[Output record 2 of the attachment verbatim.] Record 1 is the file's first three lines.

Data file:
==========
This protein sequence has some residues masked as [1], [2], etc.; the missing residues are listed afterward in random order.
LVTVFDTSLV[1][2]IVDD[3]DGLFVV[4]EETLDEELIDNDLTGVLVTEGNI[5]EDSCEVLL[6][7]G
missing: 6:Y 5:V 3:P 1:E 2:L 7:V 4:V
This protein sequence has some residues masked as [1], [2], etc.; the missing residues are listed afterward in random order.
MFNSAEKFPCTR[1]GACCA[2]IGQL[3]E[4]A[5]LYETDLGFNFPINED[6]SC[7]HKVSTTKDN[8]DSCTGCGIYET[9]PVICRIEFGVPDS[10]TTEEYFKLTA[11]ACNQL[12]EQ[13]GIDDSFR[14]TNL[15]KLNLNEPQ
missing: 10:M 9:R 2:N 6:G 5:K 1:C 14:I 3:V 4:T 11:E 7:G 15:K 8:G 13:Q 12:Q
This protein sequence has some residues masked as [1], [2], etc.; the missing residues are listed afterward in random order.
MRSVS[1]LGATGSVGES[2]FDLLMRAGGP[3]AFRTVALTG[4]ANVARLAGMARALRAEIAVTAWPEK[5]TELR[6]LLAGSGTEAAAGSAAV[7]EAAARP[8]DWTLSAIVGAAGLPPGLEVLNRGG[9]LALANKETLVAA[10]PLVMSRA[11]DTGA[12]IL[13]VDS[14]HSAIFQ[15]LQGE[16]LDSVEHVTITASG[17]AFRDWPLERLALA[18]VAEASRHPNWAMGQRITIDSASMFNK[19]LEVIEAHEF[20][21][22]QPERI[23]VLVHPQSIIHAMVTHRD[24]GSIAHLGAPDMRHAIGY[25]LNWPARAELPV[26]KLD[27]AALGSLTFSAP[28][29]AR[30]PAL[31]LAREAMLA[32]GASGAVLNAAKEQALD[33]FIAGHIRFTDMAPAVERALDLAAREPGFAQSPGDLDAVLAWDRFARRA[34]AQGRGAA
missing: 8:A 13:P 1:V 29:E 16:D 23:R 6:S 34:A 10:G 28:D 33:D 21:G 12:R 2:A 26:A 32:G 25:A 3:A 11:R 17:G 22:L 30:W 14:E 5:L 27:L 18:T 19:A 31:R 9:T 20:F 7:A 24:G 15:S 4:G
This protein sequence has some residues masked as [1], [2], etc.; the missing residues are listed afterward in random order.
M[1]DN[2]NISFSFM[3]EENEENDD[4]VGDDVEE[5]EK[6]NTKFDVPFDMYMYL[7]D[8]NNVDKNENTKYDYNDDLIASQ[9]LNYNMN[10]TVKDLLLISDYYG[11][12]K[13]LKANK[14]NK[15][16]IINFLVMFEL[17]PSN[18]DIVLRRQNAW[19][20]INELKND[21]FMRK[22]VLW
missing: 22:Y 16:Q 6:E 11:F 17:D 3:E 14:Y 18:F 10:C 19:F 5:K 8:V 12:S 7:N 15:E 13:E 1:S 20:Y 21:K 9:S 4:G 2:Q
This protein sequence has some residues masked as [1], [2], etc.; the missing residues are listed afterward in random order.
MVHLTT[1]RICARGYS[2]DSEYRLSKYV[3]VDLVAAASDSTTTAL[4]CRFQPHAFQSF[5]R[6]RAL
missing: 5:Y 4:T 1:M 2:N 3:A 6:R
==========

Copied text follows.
This protein sequence has some residues masked as [1], [2], etc.; the missing residues are listed afterward in random order.
MFNSAEKFPCTR[1]GACCA[2]IGQL[3]E[4]A[5]LYETDLGFNFPINED[6]SC[7]HKVSTTKDN[8]DSCTGCGIYET[9]PVICRIEFGVPDS[10]TTEEYFKLTA[11]ACNQL[12]EQ[13]GIDDSFR[14]TNL[15]KLNLNEPQ
missing: 10:M 9:R 2:N 6:G 5:K 1:C 14:I 3:V 4:T 11:E 7:G 15:K 8:G 13:Q 12:Q